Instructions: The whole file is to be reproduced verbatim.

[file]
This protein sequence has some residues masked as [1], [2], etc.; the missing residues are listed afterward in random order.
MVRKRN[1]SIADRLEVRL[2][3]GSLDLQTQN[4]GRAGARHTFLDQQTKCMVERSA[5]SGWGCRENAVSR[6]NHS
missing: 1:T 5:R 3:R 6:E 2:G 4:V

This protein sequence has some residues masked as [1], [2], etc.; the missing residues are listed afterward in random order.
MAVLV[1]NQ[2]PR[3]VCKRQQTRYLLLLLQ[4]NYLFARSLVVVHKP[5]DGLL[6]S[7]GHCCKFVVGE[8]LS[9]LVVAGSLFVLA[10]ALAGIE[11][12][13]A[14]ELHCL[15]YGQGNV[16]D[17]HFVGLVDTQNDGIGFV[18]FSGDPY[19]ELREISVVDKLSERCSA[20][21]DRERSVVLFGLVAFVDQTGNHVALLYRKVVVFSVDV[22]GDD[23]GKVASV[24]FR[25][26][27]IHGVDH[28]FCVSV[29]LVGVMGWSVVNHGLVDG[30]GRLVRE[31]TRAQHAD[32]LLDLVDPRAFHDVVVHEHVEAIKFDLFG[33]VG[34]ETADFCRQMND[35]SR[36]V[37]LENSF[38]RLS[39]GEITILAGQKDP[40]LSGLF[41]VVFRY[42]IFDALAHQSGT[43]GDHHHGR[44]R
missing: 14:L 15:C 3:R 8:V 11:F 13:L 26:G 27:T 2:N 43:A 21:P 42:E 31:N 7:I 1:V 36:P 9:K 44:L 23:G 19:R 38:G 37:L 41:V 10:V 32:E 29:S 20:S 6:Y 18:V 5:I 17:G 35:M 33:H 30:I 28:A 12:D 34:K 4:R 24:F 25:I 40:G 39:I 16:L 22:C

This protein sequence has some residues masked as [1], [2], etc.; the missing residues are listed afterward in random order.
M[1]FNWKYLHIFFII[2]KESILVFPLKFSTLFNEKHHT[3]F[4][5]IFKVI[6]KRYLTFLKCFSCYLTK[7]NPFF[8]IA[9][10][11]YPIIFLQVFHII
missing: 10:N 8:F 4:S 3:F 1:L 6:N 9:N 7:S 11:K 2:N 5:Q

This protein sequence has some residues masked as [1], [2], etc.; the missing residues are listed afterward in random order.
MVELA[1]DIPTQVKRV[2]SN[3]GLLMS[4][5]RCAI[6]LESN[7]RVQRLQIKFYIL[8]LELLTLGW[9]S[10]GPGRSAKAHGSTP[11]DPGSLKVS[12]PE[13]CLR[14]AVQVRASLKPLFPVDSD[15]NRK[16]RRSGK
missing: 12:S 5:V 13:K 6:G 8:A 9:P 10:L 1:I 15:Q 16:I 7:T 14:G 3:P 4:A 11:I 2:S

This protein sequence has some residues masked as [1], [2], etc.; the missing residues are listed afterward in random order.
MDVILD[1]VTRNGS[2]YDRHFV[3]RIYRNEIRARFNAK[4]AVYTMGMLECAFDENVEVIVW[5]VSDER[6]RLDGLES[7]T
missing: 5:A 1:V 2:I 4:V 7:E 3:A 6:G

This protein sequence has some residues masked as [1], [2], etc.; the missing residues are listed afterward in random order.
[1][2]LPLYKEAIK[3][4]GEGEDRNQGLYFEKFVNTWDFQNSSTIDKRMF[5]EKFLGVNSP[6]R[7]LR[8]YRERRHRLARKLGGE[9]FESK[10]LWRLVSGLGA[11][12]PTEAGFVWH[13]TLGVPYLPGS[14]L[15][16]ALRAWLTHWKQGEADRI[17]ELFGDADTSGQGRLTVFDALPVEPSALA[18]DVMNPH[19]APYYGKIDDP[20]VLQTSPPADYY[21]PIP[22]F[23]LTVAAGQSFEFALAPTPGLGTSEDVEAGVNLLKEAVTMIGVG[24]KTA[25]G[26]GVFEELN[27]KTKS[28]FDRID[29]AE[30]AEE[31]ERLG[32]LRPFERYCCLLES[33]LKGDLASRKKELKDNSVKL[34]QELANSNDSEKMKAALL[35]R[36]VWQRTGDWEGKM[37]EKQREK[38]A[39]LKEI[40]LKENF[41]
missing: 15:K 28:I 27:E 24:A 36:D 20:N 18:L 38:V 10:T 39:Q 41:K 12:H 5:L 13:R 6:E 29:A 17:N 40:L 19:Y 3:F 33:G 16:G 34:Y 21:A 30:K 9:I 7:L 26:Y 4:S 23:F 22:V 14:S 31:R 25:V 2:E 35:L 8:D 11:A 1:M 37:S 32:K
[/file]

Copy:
This protein sequence has some residues masked as [1], [2], etc.; the missing residues are listed afterward in random order.
MVRKRN[1]SIADRLEVRL[2][3]GSLDLQTQN[4]GRAGARHTFLDQQTKCMVERSA[5]SGWGCRENAVSR[6]NHS
missing: 1:T 5:R 3:R 6:E 2:G 4:V

This protein sequence has some residues masked as [1], [2], etc.; the missing residues are listed afterward in random order.
MAVLV[1]NQ[2]PR[3]VCKRQQTRYLLLLLQ[4]NYLFARSLVVVHKP[5]DGLL[6]S[7]GHCCKFVVGE[8]LS[9]LVVAGSLFVLA[10]ALAGIE[11][12][13]A[14]ELHCL[15]YGQGNV[16]D[17]HFVGLVDTQNDGIGFV[18]FSGDPY[19]ELREISVVDKLSERCSA[20][21]DRERSVVLFGLVAFVDQTGNHVALLYRKVVVFSVDV[22]GDD[23]GKVASV[24]FR[25][26][27]IHGVDH[28]FCVSV[29]LVGVMGWSVVNHGLVDG[30]GRLVRE[31]TRAQHAD[32]LLDLVDPRAFHDVVVHEHVEAIKFDLFG[33]VG[34]ETADFCRQMND[35]SR[36]V[37]LENSF[38]RLS[39]GEITILAGQKDP[40]LSGLF[41]VVFRY[42]IFDALAHQSGT[43]GDHHHGR[44]R
missing: 14:L 15:C 3:R 8:V 11:F 13:L 26:G 27:T 2:N 43:A 21:P 42:E 31:N 7:I 1:V 36:P 9:K 44:L 23:G 19:R 38:G 37:L 41:V 10:V 32:E 29:S 20:S 6:Y 18:V 5:I 17:G 35:M 33:H 30:I 28:A 12:D 34:K 4:R 24:F 25:I 40:G 39:I 16:L 22:C

This protein sequence has some residues masked as [1], [2], etc.; the missing residues are listed afterward in random order.
M[1]FNWKYLHIFFII[2]KESILVFPLKFSTLFNEKHHT[3]F[4][5]IFKVI[6]KRYLTFLKCFSCYLTK[7]NPFF[8]IA[9][10][11]YPIIFLQVFHII
missing: 10:N 8:F 4:S 3:F 1:L 6:N 9:N 7:S 11:K 2:N 5:Q

This protein sequence has some residues masked as [1], [2], etc.; the missing residues are listed afterward in random order.
MVELA[1]DIPTQVKRV[2]SN[3]GLLMS[4][5]RCAI[6]LESN[7]RVQRLQIKFYIL[8]LELLTLGW[9]S[10]GPGRSAKAHGSTP[11]DPGSLKVS[12]PE[13]CLR[14]AVQVRASLKPLFPVDSD[15]NRK[16]RRSGK
missing: 12:S 5:V 13:K 6:G 8:A 9:P 10:L 1:I 15:Q 16:I 7:T 14:G 3:P 4:A 11:I 2:S

This protein sequence has some residues masked as [1], [2], etc.; the missing residues are listed afterward in random order.
MDVILD[1]VTRNGS[2]YDRHFV[3]RIYRNEIRARFNAK[4]AVYTMGMLECAFDENVEVIVW[5]VSDER[6]RLDGLES[7]T
missing: 5:A 1:V 2:I 4:V 7:E 3:A 6:G

This protein sequence has some residues masked as [1], [2], etc.; the missing residues are listed afterward in random order.
[1][2]LPLYKEAIK[3][4]GEGEDRNQGLYFEKFVNTWDFQNSSTIDKRMF[5]EKFLGVNSP[6]R[7]LR[8]YRERRHRLARKLGGE[9]FESK[10]LWRLVSGLGA[11][12]PTEAGFVWH[13]TLGVPYLPGS[14]L[15][16]ALRAWLTHWKQGEADRI[17]ELFGDADTSGQGRLTVFDALPVEPSALA[18]DVMNPH[19]APYYGKIDDP[20]VLQTSPPADYY[21]PIP[22]F[23]LTVAAGQSFEFALAPTPGLGTSEDVEAGVNLLKEAVTMIGVG[24]KTA[25]G[26]GVFEELN[27]KTKS[28]FDRID[29]AE[30]AEE[31]ERLG[32]LRPFERYCCLLES[33]LKGDLASRKKELKDNSVKL[34]QELANSNDSEKMKAALL[35]R[36]VWQRTGDWEGKM[37]EKQREK[38]A[39]LKEI[40]LKENF[41]
missing: 15:K 28:I 27:E 24:A 36:D 20:N 18:L 38:V 10:T 39:Q 41:K 12:H 5:L 13:R 6:E 29:A 17:N 40:L 19:Y 3:F 33:G 16:G 34:Y 21:A 30:K 9:I 7:L 26:Y 4:S 23:F 22:V 14:S 31:R 25:V 2:E 35:L 8:D 11:A 1:M 37:S 32:K